The Commodore Amiga is where my music composition gained some momentum. This page is an archive of the majority of the tracks that I composed on the Amiga. A signature of these tracks is they are 4 channel, 8 bit digital audio, 2 tracks per left and right channel; so best to listen to them in mono!
A quick thank you and acknowledgement for an old work colleague I used to work with called Evan. Without his efforts, all of these pieces would have been lost as he was able to trasfer the Mod files to a PC format using some special software he had on is still functioning Amiga (around 1997/98). Thank you Evan!
The Storm was pulled together very quickly during a Chrismtas break from Univeristy. The guitar was played by myself and sampled directly into the Amiga. One of the quirks with my sampler, Stereo Master, was the high frequency noise component from the sampling process. Thus unfortunately, can be clearly heard throughout this piece in the guitar samples.
The piece itself was, in part, inspired by one of my favourite tracks at the time, "Lilly was Here" by David A. Stewart.
Birds of Fire originally started off as a SID tune I had composed for a Commodore 64 game I was writing at the time (it was never finished but the soundtrack was awesome [IMO]). There was quite a bit going on in this piece and to get as much in it as I could, I sampled the rift, chords and hit-hats directly from the PSR-300 into a single sampled that I looped. If you listen very carefully you'll hear that I didn't quite get the loops right (listen to the high-hats). I then layered as many other samples around any audio gaps I could find. The vocals are my own voice played back at different speeds.
This track was a bit of an experiment. After relocating my Amiga 500 into the living room where the family upright piano resided; I dropped a microphone inside the piano, played some melodies and sampled them into the Amiga. The piano was a little out of tune which gave the piece a different character to most others I produced. By offsetting these samples across 3 of the Amiga channels, I was able to create a basic delay effect. As the track builds, the delay effect yields to accomodate additional instruments. This is of course, due to the limited resouces on the A500. Additional samples used came from a Yamaha PSR-300 and an acoustic guitar; with the rest 'borrowed' from other mods.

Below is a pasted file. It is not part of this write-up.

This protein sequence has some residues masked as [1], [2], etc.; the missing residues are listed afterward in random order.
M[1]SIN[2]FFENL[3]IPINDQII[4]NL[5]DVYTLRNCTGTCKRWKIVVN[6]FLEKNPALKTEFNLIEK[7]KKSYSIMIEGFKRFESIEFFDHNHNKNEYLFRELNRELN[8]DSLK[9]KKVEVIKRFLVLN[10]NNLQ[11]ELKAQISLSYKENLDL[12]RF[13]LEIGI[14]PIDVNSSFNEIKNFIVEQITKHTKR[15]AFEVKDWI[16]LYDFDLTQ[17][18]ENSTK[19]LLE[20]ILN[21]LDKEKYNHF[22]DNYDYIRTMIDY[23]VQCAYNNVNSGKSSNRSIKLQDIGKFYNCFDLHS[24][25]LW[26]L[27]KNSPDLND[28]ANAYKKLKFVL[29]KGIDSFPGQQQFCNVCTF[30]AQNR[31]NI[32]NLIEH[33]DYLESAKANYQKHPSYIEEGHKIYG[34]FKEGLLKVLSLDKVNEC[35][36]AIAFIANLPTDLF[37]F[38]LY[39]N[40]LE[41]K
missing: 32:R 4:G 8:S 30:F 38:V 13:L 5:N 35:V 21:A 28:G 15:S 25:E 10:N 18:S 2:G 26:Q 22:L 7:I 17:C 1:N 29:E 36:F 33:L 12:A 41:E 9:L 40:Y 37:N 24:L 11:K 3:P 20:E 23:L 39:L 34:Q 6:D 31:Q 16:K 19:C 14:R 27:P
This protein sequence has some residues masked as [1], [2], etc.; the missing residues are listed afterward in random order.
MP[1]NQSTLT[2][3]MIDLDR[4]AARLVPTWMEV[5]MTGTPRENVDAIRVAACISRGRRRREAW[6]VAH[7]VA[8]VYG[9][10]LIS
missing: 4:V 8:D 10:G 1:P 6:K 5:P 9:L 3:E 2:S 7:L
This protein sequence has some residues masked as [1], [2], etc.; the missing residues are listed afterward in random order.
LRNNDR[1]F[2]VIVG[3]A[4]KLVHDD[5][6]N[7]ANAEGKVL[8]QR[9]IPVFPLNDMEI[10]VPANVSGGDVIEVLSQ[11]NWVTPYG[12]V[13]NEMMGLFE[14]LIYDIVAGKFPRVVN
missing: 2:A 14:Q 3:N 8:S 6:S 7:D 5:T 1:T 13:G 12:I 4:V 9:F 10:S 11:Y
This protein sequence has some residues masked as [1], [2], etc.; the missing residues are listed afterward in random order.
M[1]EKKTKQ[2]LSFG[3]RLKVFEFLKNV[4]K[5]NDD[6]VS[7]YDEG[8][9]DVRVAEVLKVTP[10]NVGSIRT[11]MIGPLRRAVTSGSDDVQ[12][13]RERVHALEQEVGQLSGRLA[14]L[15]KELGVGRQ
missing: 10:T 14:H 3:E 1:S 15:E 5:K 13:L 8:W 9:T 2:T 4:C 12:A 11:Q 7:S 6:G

Most of the samples from this piece are originals. The vocals are again my own (including the breathing). The guitar was sampled from my own guitar, the percussion samples were 'borrowed' from others mods and the most unique sound was taken from a Art of Noise CD.
I appear to be a little bit mixed up with dates on some of these tracks. From memory I believe 'So Far Away' was one of my first tracks produced on Pro-Tracker 2.
The 'Sky's the Limit' uses many pre-recorded patterns from the PSR-300 so I could get as much combined into a single sample ( chords, percussion, synths). This became a common technique I adopted to give the impression more channels and sounds were actually available than there were. The downside to this technique was the samples were very large which in turn limited how many I could use in a single track [the joy of rertro!]. To prevent the sounds sounding too repetitive I re-used them at 50% playback speed during the, 'quiter' parts of this piece.
Infinity was one of my favourite tracks [back in the day]. I've again used samples from the PSR-300 (pre-sampled chords), and the strings used throughout. This track has a little more, shall I say, structure to it, then some of my other efforts. The piano sample was taken from the old out of tune family piano.
No One is Unknown really needed far more resources than the Amiga could offer [I think this track could be a good contender for a re-make]. I've again tried to cram as much into a single sample as possible in this piece. For example, the hit-hat, base and soft synth that plays throughout was played manually on the PSR-300 and sampled directly into the Amiga - the trick was starting the sample recording off and getting my fingers on the keyboard to play a bar or two before the sample recording stopped!
Not a track I was overly happy with, but here we are... I think the aeroplane that flies past at the start of the track came off an Art of Noise CD I had! Most of the other samples have again come from my PSR-300.
Definitely from my Art of Noise phase with a lot of use of the orchestral hit sample!
Not entirely sure why I have included this one as it was never finished and was probably arranged in 5 mins. But as it was kicking around on an old disk... [perhaps I'll do something with it in the future!]
I really wanted to do a piece with an electonic arpegiator base. The Navigator was the result of this. You may also detect a certain use of the laser harp, thanks Jean Michelle-Jarre. I also transpose this track half-way through, a technique that I probably used a little too much to signify a different phase of the song.